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Champagne buying guide

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Introduction to Champagne

Champagne is drink of celebrations, and because it varies in price, taste, and appearance, it's important to know what you're buying. First, a sparkling wine can only be labeled 'champagne' if it originates from the champagne region in France.

There are many other sparkling wines from around the world, including some excellent English sparkling wines. Price Inspector can help you pick the perfect champagne, whether it's for a wedding, New Year's celebration, anniversary, or just for fun.

Tips for choosing the right champagne

  • Which variety of champagne should you buy? If you are serving one variety at a party, brut (dry) champagne is a good choice for a group. This tends to be a full-bodied champagne that isn't too heavy. Always be sure to try the champagne before buying a large quantity for a celebration. If you are buying for a small group, you can experiment with the different types of champagne, from dry to sweet.
  • How do you know how much to buy for a party? You should provide at least one, possibly two, glasses per guest. This depends on whether you are just offering champagne for a toast or if you're offering throughout the event. A standard size bottle contains about six glasses, which means you would allow about a half bottle per person, just to make sure you have enough.
  • How much will you have to spend? As with all purchases, this will depend on your budget and your personal taste. Generally, if you are purchasing good quality, non-vintage variety of champagne, it could cost between £15 and £25 per bottle. If you are purchasing a vintage champagne, the price will increase considerably, and it depends on the particular vintage and brand.
  • Vintage years are generally more expensive because they represent a particularly good year, while the less-expensive champagnes are a mixture of wines from various years. Vintage champagnes, especially from the best vintage years, are more rare, making them more expensive. However, there are different bottle sizes available, such as purchasing a half bottle for a special taste of a vintage wine. Champagne is available in different sizes, including half bottles, magnums, or Mathusalem. 'NV' on a label means it is non-vintage, but it can still be a delicious wine.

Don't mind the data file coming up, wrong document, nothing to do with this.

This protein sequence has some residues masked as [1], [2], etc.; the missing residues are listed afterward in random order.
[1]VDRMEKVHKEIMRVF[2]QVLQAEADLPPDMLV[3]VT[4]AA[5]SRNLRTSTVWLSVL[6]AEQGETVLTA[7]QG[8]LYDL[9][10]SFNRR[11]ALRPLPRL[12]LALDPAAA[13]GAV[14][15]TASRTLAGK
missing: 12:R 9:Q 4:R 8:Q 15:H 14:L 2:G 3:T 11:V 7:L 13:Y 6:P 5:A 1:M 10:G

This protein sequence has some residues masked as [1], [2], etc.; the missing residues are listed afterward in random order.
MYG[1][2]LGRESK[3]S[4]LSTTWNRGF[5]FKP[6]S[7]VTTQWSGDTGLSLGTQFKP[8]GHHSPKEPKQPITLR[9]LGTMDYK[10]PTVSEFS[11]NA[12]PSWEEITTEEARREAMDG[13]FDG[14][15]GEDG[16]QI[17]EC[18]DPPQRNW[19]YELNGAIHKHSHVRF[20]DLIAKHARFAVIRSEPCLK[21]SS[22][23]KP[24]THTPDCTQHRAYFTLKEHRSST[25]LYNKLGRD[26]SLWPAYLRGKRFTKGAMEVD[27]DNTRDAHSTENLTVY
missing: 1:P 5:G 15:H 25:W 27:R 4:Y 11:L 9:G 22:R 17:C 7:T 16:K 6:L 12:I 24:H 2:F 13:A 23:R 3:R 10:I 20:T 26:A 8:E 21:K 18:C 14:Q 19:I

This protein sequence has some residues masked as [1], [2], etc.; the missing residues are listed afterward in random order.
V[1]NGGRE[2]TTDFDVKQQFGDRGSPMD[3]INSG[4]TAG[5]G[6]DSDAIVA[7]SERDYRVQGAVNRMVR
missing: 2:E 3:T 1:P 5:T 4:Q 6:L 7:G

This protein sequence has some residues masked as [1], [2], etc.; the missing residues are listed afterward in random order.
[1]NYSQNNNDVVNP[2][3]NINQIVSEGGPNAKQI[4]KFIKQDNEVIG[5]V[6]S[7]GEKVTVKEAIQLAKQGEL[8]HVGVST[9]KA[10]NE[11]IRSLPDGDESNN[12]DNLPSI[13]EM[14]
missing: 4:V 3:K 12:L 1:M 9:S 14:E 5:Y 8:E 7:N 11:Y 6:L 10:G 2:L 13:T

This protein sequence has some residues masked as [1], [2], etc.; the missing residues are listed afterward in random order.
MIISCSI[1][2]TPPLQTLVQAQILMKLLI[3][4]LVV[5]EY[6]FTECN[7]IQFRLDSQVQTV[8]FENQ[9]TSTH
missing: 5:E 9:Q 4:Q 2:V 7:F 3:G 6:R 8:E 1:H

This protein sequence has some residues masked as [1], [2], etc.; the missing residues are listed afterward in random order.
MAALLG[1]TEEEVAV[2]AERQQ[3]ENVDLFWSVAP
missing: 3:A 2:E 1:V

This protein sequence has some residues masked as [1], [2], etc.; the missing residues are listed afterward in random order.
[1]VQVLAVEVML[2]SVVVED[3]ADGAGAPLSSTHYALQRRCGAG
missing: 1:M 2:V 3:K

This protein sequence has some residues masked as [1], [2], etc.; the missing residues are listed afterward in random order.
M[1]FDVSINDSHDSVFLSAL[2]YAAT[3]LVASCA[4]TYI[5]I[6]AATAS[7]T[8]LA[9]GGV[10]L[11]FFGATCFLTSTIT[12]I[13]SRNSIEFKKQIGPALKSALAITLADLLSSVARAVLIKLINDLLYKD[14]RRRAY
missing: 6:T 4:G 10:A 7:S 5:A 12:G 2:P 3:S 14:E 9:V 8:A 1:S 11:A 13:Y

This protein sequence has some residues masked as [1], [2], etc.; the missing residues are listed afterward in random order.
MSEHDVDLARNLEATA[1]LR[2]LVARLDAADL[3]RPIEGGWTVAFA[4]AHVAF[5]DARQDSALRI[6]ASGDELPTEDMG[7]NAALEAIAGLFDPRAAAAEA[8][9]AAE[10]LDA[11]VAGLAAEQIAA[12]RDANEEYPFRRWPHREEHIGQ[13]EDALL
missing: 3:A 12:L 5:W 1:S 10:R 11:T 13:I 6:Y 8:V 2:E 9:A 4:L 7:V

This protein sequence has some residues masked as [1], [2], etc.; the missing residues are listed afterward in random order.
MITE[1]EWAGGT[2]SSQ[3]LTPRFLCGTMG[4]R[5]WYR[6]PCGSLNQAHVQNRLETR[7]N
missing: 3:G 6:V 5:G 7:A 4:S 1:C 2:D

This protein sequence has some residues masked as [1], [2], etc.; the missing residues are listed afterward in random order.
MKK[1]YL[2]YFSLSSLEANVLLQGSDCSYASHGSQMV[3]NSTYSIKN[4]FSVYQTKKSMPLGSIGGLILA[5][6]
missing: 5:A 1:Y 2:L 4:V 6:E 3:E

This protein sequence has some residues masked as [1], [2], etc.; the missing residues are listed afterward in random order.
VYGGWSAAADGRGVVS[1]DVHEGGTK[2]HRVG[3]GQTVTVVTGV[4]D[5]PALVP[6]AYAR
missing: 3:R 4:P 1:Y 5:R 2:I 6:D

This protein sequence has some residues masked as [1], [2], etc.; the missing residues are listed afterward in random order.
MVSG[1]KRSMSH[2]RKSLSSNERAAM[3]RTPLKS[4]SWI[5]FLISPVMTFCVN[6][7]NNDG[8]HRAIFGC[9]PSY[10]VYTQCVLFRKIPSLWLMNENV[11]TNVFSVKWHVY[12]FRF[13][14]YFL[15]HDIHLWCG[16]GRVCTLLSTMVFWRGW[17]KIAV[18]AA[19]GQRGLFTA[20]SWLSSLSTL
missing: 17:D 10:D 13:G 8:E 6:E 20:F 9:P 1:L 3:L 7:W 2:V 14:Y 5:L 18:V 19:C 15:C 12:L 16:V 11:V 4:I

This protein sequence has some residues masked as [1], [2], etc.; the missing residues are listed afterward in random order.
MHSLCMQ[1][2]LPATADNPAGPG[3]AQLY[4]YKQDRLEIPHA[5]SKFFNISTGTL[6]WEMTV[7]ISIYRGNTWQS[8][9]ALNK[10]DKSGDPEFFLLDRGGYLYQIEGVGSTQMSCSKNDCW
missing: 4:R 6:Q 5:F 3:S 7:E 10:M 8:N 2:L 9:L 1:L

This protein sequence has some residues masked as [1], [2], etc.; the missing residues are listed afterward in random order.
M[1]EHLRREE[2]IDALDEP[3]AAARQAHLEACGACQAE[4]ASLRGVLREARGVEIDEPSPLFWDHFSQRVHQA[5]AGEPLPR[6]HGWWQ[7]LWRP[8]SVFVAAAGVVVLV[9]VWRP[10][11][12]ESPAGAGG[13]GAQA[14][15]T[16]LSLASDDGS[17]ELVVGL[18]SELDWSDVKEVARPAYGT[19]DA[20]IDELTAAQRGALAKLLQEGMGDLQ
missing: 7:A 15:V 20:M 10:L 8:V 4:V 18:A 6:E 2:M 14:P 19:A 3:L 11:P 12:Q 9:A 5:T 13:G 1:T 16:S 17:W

• Always shop around to find the best deal for your champagne purchase. For example, many merchants offer a case discount or a free bottle when you purchase a case.

Types of champagne: Blanc de Blanc, Blanc de Noir, and Rosé

  • Blanc de blanc is "white from white", and it is a white champagne from the Chardonnay white grape. They make an excellent apértif or first course pairing, offering a light, dry taste.
  • Blanc de noir is a white champagne, but it is made from black grape varieties: Pinot Noir and Pinot Meunier. Blanc de noir champagnes are fuller bodied, deep yellow-gold. They work best with full-flavored foods, such as meats and cheese.
  • Rosé (pink) champagnes are produced by either adding Pinot Noir to the base wine or pressing the grape skins prior to fermentation.

Champagnes are also classified by their level of added sugar: brut, dry, extra dry, cuvee, sec, doux. Brut champagne is the driest, and it is generally considered 'traditional' champagne. However, the sweeter varieties offer a good alternative for different tastes or food pairings.

Brands of Champagne

Excellent brands to consider when purchasing champagne include Deutz (Grande Marque), Bollinger, Cristal, Dom Perignon, Mercier, Moet et Chandon, Mumm, Perrier Jouet and Veuve Cliquot.

Buying Guide to Champagne
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